Lines of communication: advances in stem cell policy.



Now I think we're going to be introducing our speakers, Professors Davis and Grega. As a bioethicist and legal scholar, Professor Dena Davis has been the recipient of prestigious grants, fellowships and visiting scholar appointments. She has published over 50 articles in the area of law and medicine--from cloning to genetic engineering--and has lectured and taught at universities and biomedical research institutions around the globe. She is the author, most recently, of Genetic Dilemmas: Reproductive Technology, Parental Choices and Children's Futures.

Dr. Davis holds an adjunct appointment at Case Western Reserve University's Department of Biomedical Ethics, and is a faculty associate in CWRU's Center for Genetic Research Ethics and Law. She is a recent appointee to the National Institutes of Health Committee that will determine how the NIH supports stem cell research.

I have the personal pleasure of having her for a class this semester, and I will say that anybody who has the opportunity next semester, or at some point in the future, should do so.


Good evening and thank you again for coming. I'd like to introduce our other speaker, Dr. Grega.

Dr. Grega was named CSCRM [Center for Stem Cell & Regenerative Medicine] Executive Director in 2004. She has had a distinguished career in biomedical research, biotechnology business development, program management, e-commerce and global marketing. CSCRM is a multi-institutional center composed of investigators from Northeast Ohio's major medical and biomedical research centers, including University Hospitals, the Cleveland Clinic and Athersys, Inc. The Center provides a comprehensive and coordinated bench to bedside approach to regenerative medicine, including basic and clinical research programs, biomedical and tissue engineering programs, and the development and administration of new therapies to patients.


Without further adieu: Dr. Debra Grega.


Thank you very much. I want to thank the organizers for the invitation and the opportunity to meet with this group and provide some information on the issue of stem cells and our stem cell policy. I'm going to give a bit of an overview on the main technical issues of stem cell work because without that it's hard to frame the main concepts for regulatory, legal, and ethical issues for the research.

So, stem cell therapeutics has really captured the imagination of the public, in addition to the biomedical community, because we have this opportunity for really replacing damaged tissue as opposed to just essentially putting a Band-Aid on damage and disease; and, as I point out here, it can be with undifferentiated cells all the way to engineered-type cells. So, today, as I said, I'm going to give a bit of an overview on stem cells, and then the impact on the science of therapeutics.

[I'd like to give] a very brief plug in terms of organizations that we have here in Ohio. The NCRM, which is the National Center for Regenerative Medicine, (2) is made up of the Center for Stem Cell and Regenerative Medicine (3) and the Clinical Tissue Engineering Center; (4) those two are funded by the State of Ohio Third Frontier Program, (5) and have those funds really in terms of late-stage research development leading into clinical and commercial outputs. So, we've been quite fortunate in that respect.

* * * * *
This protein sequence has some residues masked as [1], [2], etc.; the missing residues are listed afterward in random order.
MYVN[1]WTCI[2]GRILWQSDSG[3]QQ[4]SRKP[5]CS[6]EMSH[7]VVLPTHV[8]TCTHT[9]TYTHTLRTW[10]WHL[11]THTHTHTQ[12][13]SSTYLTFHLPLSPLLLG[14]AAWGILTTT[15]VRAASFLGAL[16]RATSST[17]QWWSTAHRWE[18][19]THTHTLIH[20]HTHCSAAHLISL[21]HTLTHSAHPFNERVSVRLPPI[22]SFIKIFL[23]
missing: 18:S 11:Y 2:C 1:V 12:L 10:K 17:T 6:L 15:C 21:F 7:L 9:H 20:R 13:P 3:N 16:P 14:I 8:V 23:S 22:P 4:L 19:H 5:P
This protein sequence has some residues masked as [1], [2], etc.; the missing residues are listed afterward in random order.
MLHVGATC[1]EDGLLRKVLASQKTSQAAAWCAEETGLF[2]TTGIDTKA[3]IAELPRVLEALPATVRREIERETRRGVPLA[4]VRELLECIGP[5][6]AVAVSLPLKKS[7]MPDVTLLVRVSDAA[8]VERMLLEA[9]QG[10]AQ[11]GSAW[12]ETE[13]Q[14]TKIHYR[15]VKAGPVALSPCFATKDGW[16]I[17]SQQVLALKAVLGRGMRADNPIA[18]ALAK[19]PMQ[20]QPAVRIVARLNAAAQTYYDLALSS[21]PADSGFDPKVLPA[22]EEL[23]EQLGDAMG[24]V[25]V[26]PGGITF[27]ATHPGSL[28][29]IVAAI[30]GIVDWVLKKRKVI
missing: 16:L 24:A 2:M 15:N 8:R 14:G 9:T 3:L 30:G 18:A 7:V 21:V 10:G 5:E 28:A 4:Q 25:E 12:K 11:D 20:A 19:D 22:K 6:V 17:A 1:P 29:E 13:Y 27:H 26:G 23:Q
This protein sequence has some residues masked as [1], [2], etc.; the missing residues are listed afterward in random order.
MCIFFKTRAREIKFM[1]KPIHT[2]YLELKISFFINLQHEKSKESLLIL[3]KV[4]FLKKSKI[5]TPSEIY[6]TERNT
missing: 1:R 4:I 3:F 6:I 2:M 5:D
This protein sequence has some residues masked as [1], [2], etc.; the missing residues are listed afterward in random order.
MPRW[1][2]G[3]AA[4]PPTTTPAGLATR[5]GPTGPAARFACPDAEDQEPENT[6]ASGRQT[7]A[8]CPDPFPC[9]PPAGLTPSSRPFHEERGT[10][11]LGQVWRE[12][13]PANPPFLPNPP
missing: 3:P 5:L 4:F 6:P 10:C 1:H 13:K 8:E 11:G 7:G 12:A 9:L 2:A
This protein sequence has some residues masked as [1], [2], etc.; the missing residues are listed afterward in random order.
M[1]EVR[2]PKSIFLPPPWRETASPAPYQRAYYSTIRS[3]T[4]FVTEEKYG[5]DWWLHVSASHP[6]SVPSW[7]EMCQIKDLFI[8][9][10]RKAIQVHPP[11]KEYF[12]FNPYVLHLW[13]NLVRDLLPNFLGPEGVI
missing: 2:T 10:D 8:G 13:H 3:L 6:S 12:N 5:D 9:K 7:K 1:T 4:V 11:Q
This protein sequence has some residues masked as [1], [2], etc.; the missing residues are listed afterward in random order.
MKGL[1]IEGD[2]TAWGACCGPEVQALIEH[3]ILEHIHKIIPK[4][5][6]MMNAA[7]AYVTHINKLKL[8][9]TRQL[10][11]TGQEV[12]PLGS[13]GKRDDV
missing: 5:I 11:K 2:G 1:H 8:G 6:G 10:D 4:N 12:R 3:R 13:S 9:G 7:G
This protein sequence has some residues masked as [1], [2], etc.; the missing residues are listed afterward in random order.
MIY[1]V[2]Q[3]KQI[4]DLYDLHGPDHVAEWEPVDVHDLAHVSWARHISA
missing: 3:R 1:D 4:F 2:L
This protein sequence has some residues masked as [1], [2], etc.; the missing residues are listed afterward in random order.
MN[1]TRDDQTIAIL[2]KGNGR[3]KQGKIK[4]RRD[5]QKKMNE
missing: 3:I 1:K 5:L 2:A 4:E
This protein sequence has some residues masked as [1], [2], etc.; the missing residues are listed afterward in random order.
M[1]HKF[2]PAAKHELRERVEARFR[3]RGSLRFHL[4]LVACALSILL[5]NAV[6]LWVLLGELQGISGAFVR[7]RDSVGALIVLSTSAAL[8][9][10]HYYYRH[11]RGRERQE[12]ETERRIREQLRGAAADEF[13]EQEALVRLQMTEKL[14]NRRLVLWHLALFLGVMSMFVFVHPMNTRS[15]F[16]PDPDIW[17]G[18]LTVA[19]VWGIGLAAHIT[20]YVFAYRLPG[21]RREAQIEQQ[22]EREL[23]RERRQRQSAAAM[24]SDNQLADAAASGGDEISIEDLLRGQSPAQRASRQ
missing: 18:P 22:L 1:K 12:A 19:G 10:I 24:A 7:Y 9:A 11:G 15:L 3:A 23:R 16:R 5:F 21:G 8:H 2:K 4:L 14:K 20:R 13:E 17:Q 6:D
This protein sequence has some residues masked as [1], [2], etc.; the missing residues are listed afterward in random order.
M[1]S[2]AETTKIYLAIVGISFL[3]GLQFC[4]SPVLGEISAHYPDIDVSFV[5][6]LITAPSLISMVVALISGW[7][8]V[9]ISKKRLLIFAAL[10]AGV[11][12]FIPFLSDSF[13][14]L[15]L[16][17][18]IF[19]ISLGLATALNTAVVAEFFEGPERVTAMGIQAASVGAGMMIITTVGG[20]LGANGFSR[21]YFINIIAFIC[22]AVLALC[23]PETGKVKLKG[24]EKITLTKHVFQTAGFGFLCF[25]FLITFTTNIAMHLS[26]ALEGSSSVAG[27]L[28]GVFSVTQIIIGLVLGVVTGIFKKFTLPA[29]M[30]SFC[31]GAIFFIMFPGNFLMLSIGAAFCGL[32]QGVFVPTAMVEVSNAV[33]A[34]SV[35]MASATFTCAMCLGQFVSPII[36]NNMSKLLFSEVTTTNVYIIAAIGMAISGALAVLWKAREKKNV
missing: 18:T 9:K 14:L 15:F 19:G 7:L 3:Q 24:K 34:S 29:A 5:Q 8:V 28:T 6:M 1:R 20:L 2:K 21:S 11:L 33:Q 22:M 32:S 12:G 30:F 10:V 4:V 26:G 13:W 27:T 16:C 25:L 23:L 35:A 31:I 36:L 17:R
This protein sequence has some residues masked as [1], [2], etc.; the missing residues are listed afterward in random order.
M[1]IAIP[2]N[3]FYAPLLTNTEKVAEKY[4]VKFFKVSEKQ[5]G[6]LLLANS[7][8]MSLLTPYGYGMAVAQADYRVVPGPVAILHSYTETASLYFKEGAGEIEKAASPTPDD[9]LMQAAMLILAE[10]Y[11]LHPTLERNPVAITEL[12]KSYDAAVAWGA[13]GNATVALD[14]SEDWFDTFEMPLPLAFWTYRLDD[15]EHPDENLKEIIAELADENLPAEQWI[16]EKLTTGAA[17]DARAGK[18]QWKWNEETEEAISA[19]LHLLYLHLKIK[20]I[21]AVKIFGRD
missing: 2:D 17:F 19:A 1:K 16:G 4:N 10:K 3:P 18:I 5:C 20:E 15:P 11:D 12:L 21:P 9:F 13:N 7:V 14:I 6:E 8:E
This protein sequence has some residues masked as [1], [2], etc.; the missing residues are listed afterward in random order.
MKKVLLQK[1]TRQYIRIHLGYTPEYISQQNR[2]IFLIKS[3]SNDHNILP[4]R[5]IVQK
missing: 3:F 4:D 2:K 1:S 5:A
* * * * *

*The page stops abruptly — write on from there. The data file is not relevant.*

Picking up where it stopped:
The other member of the NCRM is the Cleveland Cord Blood Center; (6) it was recently established in 2007 and provides a public bank for cord blood collection for a nationwide network. We also participate in the Armed Forces Institute for Regenerative Medicine, (7) and that is a national consortium of institutions bringing innovative regenerative medicine technology therapies for use with returning military from the Iraq and Afghanistan conflicts. And so, I just point this out in terms of local resource.


So, stem cells; what are they, why do people care about them? Well, stem cells can be characterized a number of ways. They're used, and function, routinely, in animal systems to repair the body, and they vary in type depending upon whether a stem cell can replace an entire organism--that's called pluripotent--all the way down to multipotent, which is really a stem cell that can only turn into a couple kinds of tissues.

Another way to classify stem cells is based on where you're getting those cells from. Are you obtaining them from an embryonic or an adult source? Embryonic stem cells can come in different flavors, also. The classifications, generally--as I've put on the slide--the one that is most controversial I've listed first, in terms of cells that are derived from a fertilized egg; it's a 5-day old embryo. You can also obtain embryonic stem cells from an egg that is unfertilized that's been manipulated, and that's with somatic cell nuclear transfer, and I'll explain a little more about that in a few minutes.